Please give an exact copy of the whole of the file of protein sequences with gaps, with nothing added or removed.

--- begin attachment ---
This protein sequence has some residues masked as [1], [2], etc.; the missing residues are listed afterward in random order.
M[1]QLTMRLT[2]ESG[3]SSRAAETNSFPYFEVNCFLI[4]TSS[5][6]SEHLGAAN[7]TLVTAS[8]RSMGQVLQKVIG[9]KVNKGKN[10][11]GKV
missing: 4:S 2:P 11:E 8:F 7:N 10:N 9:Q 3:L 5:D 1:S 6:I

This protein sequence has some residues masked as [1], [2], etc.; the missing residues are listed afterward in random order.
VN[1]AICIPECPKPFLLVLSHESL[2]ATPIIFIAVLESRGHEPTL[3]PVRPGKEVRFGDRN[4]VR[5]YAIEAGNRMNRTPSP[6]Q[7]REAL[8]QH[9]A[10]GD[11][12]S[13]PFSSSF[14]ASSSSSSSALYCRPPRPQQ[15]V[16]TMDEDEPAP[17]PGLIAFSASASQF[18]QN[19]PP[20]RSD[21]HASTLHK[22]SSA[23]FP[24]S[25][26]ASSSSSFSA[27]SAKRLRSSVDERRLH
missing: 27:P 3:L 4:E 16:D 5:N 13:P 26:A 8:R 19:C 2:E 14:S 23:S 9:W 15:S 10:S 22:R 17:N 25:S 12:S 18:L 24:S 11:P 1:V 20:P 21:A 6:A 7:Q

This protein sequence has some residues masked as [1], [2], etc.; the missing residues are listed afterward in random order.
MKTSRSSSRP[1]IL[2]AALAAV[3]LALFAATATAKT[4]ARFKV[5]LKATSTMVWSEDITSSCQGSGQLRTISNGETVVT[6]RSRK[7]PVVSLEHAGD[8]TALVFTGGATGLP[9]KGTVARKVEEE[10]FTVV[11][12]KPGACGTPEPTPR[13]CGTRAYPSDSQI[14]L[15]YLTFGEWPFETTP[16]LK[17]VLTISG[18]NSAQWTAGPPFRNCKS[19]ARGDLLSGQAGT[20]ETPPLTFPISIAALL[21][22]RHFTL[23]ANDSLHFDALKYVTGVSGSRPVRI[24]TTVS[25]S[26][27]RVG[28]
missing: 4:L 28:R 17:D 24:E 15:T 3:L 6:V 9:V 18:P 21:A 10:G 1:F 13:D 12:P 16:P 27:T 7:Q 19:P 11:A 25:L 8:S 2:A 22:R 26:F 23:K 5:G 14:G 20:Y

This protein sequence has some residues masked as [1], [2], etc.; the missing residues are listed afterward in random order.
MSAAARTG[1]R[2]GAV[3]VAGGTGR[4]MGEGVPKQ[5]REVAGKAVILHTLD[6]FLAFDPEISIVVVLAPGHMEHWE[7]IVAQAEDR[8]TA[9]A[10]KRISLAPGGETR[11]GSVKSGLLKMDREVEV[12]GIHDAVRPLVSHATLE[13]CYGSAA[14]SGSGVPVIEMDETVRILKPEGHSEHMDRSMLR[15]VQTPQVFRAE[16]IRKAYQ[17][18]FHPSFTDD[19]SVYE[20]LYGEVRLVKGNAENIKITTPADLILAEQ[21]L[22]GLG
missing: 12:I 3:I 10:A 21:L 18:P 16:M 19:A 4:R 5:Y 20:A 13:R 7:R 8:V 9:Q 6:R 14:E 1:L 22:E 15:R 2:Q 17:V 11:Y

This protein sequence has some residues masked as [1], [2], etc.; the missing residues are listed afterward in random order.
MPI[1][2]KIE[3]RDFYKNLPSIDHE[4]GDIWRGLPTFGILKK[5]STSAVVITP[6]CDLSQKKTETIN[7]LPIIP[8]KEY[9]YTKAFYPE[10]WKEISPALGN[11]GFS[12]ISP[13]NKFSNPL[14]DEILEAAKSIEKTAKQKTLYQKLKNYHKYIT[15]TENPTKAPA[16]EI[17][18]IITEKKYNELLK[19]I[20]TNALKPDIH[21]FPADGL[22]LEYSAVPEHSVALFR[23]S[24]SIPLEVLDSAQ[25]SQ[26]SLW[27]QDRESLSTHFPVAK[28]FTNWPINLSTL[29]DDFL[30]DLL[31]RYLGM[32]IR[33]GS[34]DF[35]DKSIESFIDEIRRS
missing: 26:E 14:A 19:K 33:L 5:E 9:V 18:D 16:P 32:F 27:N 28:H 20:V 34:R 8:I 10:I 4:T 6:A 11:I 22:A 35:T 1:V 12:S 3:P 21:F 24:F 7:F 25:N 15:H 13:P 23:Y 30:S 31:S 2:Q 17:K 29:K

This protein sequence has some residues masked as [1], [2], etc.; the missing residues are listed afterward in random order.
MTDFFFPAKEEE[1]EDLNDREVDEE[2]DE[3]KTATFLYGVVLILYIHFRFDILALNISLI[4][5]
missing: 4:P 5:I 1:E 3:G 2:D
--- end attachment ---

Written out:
This protein sequence has some residues masked as [1], [2], etc.; the missing residues are listed afterward in random order.
M[1]QLTMRLT[2]ESG[3]SSRAAETNSFPYFEVNCFLI[4]TSS[5][6]SEHLGAAN[7]TLVTAS[8]RSMGQVLQKVIG[9]KVNKGKN[10][11]GKV
missing: 4:S 2:P 11:E 8:F 7:N 10:N 9:Q 3:L 5:D 1:S 6:I

This protein sequence has some residues masked as [1], [2], etc.; the missing residues are listed afterward in random order.
VN[1]AICIPECPKPFLLVLSHESL[2]ATPIIFIAVLESRGHEPTL[3]PVRPGKEVRFGDRN[4]VR[5]YAIEAGNRMNRTPSP[6]Q[7]REAL[8]QH[9]A[10]GD[11][12]S[13]PFSSSF[14]ASSSSSSSALYCRPPRPQQ[15]V[16]TMDEDEPAP[17]PGLIAFSASASQF[18]QN[19]PP[20]RSD[21]HASTLHK[22]SSA[23]FP[24]S[25][26]ASSSSSFSA[27]SAKRLRSSVDERRLH
missing: 27:P 3:L 4:E 16:D 5:N 13:P 26:A 8:R 19:C 2:E 14:S 23:S 9:W 15:S 10:S 22:R 17:N 25:S 12:S 18:L 24:S 11:P 1:V 20:P 21:A 6:A 7:Q

This protein sequence has some residues masked as [1], [2], etc.; the missing residues are listed afterward in random order.
MKTSRSSSRP[1]IL[2]AALAAV[3]LALFAATATAKT[4]ARFKV[5]LKATSTMVWSEDITSSCQGSGQLRTISNGETVVT[6]RSRK[7]PVVSLEHAGD[8]TALVFTGGATGLP[9]KGTVARKVEEE[10]FTVV[11][12]KPGACGTPEPTPR[13]CGTRAYPSDSQI[14]L[15]YLTFGEWPFETTP[16]LK[17]VLTISG[18]NSAQWTAGPPFRNCKS[19]ARGDLLSGQAGT[20]ETPPLTFPISIAALL[21][22]RHFTL[23]ANDSLHFDALKYVTGVSGSRPVRI[24]TTVS[25]S[26][27]RVG[28]
missing: 4:L 28:R 17:D 24:E 15:T 3:L 6:V 9:V 18:P 21:A 10:G 1:F 13:D 12:P 16:P 27:T 7:Q 19:P 11:A 25:L 8:S 2:A 22:R 26:F 23:K 5:G 14:G 20:Y

This protein sequence has some residues masked as [1], [2], etc.; the missing residues are listed afterward in random order.
MSAAARTG[1]R[2]GAV[3]VAGGTGR[4]MGEGVPKQ[5]REVAGKAVILHTLD[6]FLAFDPEISIVVVLAPGHMEHWE[7]IVAQAEDR[8]TA[9]A[10]KRISLAPGGETR[11]GSVKSGLLKMDREVEV[12]GIHDAVRPLVSHATLE[13]CYGSAA[14]SGSGVPVIEMDETVRILKPEGHSEHMDRSMLR[15]VQTPQVFRAE[16]IRKAYQ[17][18]FHPSFTDD[19]SVYE[20]LYGEVRLVKGNAENIKITTPADLILAEQ[21]L[22]GLG
missing: 12:I 3:I 10:A 21:L 18:P 16:M 19:A 4:R 5:Y 20:A 13:R 7:R 8:V 9:Q 6:R 14:E 1:L 22:E 15:R 2:Q 17:V 11:Y

This protein sequence has some residues masked as [1], [2], etc.; the missing residues are listed afterward in random order.
MPI[1][2]KIE[3]RDFYKNLPSIDHE[4]GDIWRGLPTFGILKK[5]STSAVVITP[6]CDLSQKKTETIN[7]LPIIP[8]KEY[9]YTKAFYPE[10]WKEISPALGN[11]GFS[12]ISP[13]NKFSNPL[14]DEILEAAKSIEKTAKQKTLYQKLKNYHKYIT[15]TENPTKAPA[16]EI[17][18]IITEKKYNELLK[19]I[20]TNALKPDIH[21]FPADGL[22]LEYSAVPEHSVALFR[23]S[24]SIPLEVLDSAQ[25]SQ[26]SLW[27]QDRESLSTHFPVAK[28]FTNWPINLSTL[29]DDFL[30]DLL[31]RYLGM[32]IR[33]GS[34]DF[35]DKSIESFIDEIRRS
missing: 26:E 14:A 19:K 33:L 5:E 9:V 18:D 16:P 32:F 27:N 28:H 20:V 34:R 8:I 10:I 4:T 6:A 11:I 22:A 35:T 1:V 12:S 3:P 21:F 24:F 7:F 25:N 15:H 13:P 23:Y 30:S 31:S 2:Q 17:K 29:K

This protein sequence has some residues masked as [1], [2], etc.; the missing residues are listed afterward in random order.
MTDFFFPAKEEE[1]EDLNDREVDEE[2]DE[3]KTATFLYGVVLILYIHFRFDILALNISLI[4][5]
missing: 4:P 5:I 1:E 3:G 2:D